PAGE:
2. Skills of Summer 4:03
  3. When She Was A Girl 4:29
  4. God on Our Side 4:29
  5. Love, Love 3:15 /
  6. I Will 4:21
  7. No Pretties 4:25
  8. The Ocean 4:05
  9. Two Persons 2:54
  10. Home 3:35
Album Rating (1-10): 6.5

Members & Other Bands:
Kurt Herr - Vox, Guitar (The Renegades)
Kevin Hunter Vox, Guitar (The Renegades, Snot Puppies, Sheryl Crow, Bellanova, Sad Affair, Billy Idol, Simple Minds )
Brian MacLeod - Drums & Breath (Sleepers, Sheryl Crow, Group 87, Toy Matinee, Scrantones, Pink, Bangles, Kaviar, Steel Dragon, Dramarama, Paul Westerberg, Rosanna Cash, Wolf & Wolf, Grace Slick, DiVinyls, Jefferson Starship, Dream Academy)
Anders Rundblad - Bass, Vox (The Renegades, Sheryl Crow, Gary T'To Band, Motvind, Andy Prieboy, Chuck Prophet)
Peter Paul Skrepek - Guitar (The Renegades)
Peter Maunu - Producer, Vox, Guitar, Keys (Bernie Krause, LA Express, Group 87, Mark Isham, Patrick O'Hearn)
Dodie Shoemaker - Artwork/Cover
Greg Calbi - Mastering
Trudy Fisher - Photography
Micharl Frondeli - Remix
Ron Macleod - Sampler
Irma Maunu Kocian - Production Coordinator

Unknown-ness: I've never heard of this band. But it looks like it will be terrible. I've never been a fan of the tedious looking, blurry album covers, that seem to evoke a meandering song style that is void of hooks, and just drones on for longer than each song should last. The songs are more about a melancholy atmosphere than actual energetic or exciting production. 1986 does nothing to stray my thinking otherwise. 

Album Review:  Wire Train was active from the mid 80’s through early 90’s, putting out 5 major-label albums worth of music, six if you count the rejected album they self-released. They had some localized popularity, and even had a song make it into the Point Break film. Many of the band members went on to form the backing back to Sheryl Crow, and the drummer was part of the music collective that performed the opening credits to the American Office TV show.

“Last Perfect Thing” jams right into it with a pounding drum. Anthemic guitars play in support, only to be subdued to landscape-jangle pop once the vocals begin. The vocals are poetic as they overlap the minimal jangly music, reminding me of a subdued John Easdale of Dramarama. The chorus is a little more dynamic, incorporating the anthemic guitars back into the melody.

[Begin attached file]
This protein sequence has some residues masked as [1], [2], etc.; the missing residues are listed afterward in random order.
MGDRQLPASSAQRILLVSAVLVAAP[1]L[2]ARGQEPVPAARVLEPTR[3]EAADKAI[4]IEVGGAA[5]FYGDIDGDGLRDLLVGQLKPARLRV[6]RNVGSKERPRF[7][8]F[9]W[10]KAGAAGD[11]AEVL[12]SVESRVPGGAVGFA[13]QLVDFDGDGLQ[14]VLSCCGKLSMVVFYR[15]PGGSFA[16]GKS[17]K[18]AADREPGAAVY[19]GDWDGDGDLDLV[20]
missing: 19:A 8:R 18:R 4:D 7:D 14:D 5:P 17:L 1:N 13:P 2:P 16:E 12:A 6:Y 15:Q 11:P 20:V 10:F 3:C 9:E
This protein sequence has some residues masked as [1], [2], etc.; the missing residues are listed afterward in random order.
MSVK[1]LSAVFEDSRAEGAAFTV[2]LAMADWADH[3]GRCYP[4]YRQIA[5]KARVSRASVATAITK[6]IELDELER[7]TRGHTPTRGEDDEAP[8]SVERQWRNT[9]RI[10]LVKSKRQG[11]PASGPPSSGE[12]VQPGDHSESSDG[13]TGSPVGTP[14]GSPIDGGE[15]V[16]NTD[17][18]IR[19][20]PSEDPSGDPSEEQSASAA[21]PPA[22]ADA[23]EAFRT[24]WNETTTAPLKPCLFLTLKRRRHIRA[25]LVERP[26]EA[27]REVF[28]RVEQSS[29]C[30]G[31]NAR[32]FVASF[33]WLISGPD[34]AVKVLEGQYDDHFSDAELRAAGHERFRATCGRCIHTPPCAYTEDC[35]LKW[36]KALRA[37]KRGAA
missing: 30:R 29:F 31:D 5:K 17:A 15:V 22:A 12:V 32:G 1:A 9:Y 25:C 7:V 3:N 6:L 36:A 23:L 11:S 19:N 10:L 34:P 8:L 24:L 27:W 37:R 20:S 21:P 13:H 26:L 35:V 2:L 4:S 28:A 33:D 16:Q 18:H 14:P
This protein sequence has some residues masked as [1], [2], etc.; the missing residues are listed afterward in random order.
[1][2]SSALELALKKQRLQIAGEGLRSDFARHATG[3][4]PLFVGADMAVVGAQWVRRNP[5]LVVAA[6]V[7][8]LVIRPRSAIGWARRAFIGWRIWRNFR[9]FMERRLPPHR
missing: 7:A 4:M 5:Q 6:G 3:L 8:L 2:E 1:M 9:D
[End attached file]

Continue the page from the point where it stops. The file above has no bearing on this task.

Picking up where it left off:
“Skills of Summer” starts with a jangly guitar, and glides into the dreamy, synth soundscape. The vocals sound wind-blown, and still have a poetic cadence. The urgency is raised in the chorus, but does not come off as threatening or urgent. The song ends with a more urgent refrain of the title, sung in the round.
“When She Was A Girl” has echoing, cave dripping synth chimes to start out the song. The guitars also sound grandious, echoing in there meandering, jangly loops. The song tries to build some momentum in the bridge, but the chorus pauses to suck the life out of the song…but not necessarily in a bad way, but in a reflective way. The bass is mixed to the front of the song as the song fades out the instrumental ending.
“God on Our Side” is a Bob Dylan cover. It kicks in to form a steady, upbeat rock tempo, under-laid with the jangle guitars, sounding much like the Alarm and other landscape-rock bands.
“Love, Love” begins with an echoing power pop guitar hook, and a rocking drum beat. Although there is still an echoing behind the vocals, reminding me of the Psych Furs, it is a very straightforward progressive rock song. Nearing the end, the song feels like it winds down, shedding musical layers to become a limping, reflective section, but it changes direction quickly, back into the catchy chorus.

“I Will” begins with slow jangly guitar strums, and then soars off with guitars to landscape rock land. The chorus has a guitar sound and hook that is relevant in the emo scene from a few years back. The song has a nice build to it, which is capitalized in the chorus.
“No Pretties” starts with quiet, swirling synth, and then the lead guitar starts in with a sad, reflective section. The song is gloomy and dark, taking me back to a Psych Furs comparison.
“The Ocean” has the same gloomy elements, but is recorded with a driving pace. Sterile, crystal, synth notes echo beneath the verse. The chorus is very good, however, with the way a supporting vocal sings Our Tears, as if in the round, on top of the lead vocals. It has very good timing, and makes a fun, interesting melody even better. It reminds me a little of EMF, actually, when it comes to the style of breathy, emotional vocals.
“Two Persons” sounds a lot like a Graham Parker or Elvis Costello song, anxious nasally vocals, and a thumping bass and drum beat. The guitar even sounds like it could be Elvis. The instrumental breakdown is back to the anthemic guitar sound, but it can be forgiven since the rest of the song is a great, driving ball of energy. The vocals are rushed through, and sound like they are just tumbling out of the singer’s mouth.